The Weekly Ringer

The University of Mary Washington Student Newspaper

Master Plan Will Unravel the Tight-Knit UMW Community

2 min read


I remember spending my first few days at Mary Washington feeling refreshed and relieved by its atmosphere: small and tight-knit, it was the kind of place which welcomes new students rather than overwhelming them.

Having transferred from a large school of over 20,000 students, I was shocked that a university could run smoothly with only one student bookstore and one dining hall. The Mary Washington community feels like a small town rather than an educational machine.

This fact alone was one of the main reasons I felt I ought to spend the remaining three years of my undergraduate education in Fredericksburg.

However, in my first year, I started to feel as though all of this was going to change, and sooner than I would have liked it to.

With rumors circulating that the school would eventually increase its student body to 10,000, I was deeply disappointed in the community which I would know as home. The announcement of the Master Plan, with its blueprints for a “superdorm” to accommodate the influx of future students, led to further upset among what seemed to be the majority of the student body, myself included.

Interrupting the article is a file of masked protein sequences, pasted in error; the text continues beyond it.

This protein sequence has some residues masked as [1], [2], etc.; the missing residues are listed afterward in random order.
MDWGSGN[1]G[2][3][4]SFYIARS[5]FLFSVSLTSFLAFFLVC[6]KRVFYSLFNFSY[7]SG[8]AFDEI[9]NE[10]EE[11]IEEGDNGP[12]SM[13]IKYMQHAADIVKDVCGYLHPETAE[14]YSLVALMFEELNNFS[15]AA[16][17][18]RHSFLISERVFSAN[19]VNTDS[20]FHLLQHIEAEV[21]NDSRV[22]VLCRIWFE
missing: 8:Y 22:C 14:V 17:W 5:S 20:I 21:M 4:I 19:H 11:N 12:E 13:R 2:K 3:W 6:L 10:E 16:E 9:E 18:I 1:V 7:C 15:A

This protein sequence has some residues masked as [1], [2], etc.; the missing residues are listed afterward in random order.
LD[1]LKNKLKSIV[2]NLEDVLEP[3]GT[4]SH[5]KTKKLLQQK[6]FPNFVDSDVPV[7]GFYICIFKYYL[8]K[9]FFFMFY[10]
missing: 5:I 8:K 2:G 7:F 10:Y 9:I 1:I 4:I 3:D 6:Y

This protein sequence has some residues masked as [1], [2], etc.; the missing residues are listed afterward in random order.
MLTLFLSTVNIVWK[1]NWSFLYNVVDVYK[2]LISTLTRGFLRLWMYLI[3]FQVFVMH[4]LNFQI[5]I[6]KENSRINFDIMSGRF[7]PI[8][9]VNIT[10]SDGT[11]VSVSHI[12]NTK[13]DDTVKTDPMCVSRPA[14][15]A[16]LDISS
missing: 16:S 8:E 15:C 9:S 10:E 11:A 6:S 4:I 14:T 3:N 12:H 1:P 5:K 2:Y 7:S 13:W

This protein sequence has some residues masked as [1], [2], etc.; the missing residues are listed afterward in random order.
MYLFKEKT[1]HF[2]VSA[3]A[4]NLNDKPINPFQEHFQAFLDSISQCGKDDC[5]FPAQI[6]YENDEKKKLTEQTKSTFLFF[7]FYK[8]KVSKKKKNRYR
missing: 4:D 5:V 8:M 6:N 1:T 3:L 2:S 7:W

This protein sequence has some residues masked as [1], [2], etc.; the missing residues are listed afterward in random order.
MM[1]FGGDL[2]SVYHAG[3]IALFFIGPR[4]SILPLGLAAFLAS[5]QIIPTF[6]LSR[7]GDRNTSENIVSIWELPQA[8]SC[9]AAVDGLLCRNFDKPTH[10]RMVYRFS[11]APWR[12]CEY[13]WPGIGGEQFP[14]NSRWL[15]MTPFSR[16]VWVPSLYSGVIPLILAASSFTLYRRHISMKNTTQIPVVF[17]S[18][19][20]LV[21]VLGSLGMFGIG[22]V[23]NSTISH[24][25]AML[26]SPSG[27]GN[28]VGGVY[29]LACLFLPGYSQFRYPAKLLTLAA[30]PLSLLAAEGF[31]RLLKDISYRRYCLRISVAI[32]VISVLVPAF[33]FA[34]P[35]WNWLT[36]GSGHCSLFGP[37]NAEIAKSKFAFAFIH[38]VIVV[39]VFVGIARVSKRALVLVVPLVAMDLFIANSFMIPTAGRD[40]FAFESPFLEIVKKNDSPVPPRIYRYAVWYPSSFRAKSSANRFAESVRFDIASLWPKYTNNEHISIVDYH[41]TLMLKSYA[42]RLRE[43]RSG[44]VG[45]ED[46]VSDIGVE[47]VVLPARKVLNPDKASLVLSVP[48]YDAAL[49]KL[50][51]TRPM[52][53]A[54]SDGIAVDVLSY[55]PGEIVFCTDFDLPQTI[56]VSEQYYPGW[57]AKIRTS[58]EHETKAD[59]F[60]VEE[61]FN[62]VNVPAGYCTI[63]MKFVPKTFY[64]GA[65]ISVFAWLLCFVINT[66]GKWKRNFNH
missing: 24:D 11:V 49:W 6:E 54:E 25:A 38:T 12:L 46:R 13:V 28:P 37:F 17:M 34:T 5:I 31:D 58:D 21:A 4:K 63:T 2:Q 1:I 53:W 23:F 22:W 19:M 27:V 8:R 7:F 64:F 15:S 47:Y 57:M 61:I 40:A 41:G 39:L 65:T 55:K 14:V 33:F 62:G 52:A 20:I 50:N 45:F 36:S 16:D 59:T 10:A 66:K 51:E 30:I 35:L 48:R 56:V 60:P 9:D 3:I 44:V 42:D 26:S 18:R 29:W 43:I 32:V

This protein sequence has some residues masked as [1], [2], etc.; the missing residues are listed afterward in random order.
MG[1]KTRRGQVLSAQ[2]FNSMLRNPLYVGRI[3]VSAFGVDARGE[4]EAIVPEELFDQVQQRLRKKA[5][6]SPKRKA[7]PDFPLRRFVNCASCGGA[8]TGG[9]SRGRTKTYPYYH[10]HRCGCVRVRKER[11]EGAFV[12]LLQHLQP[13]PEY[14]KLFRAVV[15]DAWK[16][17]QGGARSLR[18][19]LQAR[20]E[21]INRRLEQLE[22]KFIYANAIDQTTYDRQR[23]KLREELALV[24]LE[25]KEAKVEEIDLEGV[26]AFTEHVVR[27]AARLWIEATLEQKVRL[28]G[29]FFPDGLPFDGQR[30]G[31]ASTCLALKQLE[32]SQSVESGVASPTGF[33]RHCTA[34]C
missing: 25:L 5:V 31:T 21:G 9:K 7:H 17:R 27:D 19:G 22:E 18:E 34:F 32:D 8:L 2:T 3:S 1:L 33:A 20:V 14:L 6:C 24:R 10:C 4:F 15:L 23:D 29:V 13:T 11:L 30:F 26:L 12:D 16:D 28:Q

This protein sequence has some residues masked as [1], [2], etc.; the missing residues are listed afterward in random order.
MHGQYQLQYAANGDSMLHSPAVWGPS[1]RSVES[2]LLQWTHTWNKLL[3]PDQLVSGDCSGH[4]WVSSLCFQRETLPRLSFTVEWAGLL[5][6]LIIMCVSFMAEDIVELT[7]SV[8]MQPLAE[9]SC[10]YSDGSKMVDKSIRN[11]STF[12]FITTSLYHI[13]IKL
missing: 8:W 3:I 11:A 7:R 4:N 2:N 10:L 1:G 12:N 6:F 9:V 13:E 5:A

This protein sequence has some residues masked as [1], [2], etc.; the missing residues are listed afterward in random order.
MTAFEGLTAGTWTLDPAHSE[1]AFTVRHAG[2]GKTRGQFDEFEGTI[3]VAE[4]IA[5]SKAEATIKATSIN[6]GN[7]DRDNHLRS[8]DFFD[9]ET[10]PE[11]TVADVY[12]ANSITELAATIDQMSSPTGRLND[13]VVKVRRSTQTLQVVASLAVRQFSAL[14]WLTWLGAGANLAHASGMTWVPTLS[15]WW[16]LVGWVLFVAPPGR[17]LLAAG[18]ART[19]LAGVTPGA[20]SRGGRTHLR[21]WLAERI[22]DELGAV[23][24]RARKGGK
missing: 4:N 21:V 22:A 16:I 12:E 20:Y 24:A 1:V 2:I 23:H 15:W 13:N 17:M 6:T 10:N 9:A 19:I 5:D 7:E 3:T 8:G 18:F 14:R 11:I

I found myself wondering why expansion was such a top priority. Bigger is not always better. Small schools exist in the first place to fit the needs of those who prefer not to attend dauntingly large universities.

In my opinion, the most valuable aspect of this school is the amount of individual student attention from professors, which cannot exist if the student to faculty ratio changes. A modern, manicured campus with state-of-the-art facilities is a luxury by any standards, and Mary Washington is in desperate need of some renovations (for instance, Simpson Library and Chandler Hall could use some serious updates).

However, the money being invested in expanding does not feel like money invested in improving our school. The news of expansion and drastic changes coming our way, in my opinion, is undeniably a UMW problem. While no one can be certain of what Mary Washington’s future looks like, we can only hope that our current UMW problem can transform into a UMW solution by maintaining a small community of students who receive unprecedented faculty attention and exceptional education.